In August 2016, Apple pushed an emergency iOS update to patch zero-day vulnerabilities, dubbed Trident. The zero-days include CVE-2016-4655, a memory corruption vulnerability, CVE-2016-4656, a kernel base mapping vulnerability, and CVE-2016-4657, a kernel memory corruption vulnerability that leads to jailbreaking the device. Israeli software company, NSO Group, sold the vulnerabilities and the spyware used to exploit them, called “Pegasus.” Pegasus is an advanced malware that uses code obfuscation, encryption, and bypasses application-layer security in many popular voice and audio calls and apps, such as email, Facebook, WhatsApp, Facetime, and Telegram. The malware can steal the victim’s contact list, GPS location, and any personal WiFi and router passwords stored on the iOS device. The NSO Group sold the spyware to governments and third parties that then used Pegasus to remotely spy on high-value targets, such as human rights activists and journalists. The iOS spyware was first revealed by a human rights activist in the United Arab Emirates when he contacted Citizen Lab after noticing a strange text message sent to his iPhone from an unrecognized number. The specially crafted text message contained a suspicious link. The activist did not click the link, and instead forwarded the text message to Citizen Lab. Citizen Lab researchers analyzed the link and determined it was part of a network of exploit infrastructure domains used by the NSO Group.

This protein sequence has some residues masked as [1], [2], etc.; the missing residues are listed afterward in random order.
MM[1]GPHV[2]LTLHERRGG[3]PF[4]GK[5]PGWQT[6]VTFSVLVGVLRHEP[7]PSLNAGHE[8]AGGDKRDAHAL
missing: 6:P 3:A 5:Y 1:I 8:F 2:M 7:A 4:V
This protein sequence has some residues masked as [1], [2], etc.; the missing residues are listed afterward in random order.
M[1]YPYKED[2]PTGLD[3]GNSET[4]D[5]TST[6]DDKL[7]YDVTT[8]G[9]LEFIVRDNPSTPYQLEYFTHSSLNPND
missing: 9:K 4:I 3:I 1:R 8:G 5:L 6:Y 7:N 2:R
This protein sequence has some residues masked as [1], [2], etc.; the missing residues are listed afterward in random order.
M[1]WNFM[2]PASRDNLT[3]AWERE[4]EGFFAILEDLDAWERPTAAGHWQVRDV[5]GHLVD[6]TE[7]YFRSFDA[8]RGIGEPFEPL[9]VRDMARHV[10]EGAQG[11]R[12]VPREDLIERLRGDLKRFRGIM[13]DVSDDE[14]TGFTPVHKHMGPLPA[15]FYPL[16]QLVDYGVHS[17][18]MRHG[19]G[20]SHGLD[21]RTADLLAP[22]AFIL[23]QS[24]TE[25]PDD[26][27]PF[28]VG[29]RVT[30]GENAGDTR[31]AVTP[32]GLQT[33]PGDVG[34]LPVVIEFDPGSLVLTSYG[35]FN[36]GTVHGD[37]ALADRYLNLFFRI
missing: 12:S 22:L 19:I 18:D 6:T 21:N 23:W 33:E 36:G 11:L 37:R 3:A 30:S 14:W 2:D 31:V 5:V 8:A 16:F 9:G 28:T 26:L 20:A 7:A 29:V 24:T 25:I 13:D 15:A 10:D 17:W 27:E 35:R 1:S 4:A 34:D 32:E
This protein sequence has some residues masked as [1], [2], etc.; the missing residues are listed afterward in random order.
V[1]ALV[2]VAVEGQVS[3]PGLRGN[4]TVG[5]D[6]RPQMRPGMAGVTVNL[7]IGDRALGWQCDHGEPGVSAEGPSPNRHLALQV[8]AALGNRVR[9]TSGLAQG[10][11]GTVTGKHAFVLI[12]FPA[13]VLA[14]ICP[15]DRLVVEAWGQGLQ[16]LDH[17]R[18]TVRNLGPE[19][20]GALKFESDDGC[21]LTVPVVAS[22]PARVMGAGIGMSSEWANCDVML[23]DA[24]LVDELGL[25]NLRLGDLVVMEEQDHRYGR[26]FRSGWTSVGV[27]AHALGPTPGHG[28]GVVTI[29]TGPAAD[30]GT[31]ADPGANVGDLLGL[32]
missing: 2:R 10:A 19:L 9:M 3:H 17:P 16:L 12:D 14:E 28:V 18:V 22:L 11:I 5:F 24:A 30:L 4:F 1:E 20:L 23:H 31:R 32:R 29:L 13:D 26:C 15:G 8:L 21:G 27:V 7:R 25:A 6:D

- August 2016: A Hacking Group is Selling iPhone Spyware to Governments. (Wired)
- March 2017: Google and Lookout researchers published a report on the activities of a new Android malware family, Chrysaor, believed to be the counterpart to the Pegasus iOS spyware. (Google)
- Lookout provides a technical analysis of the Pegasus malware, available here.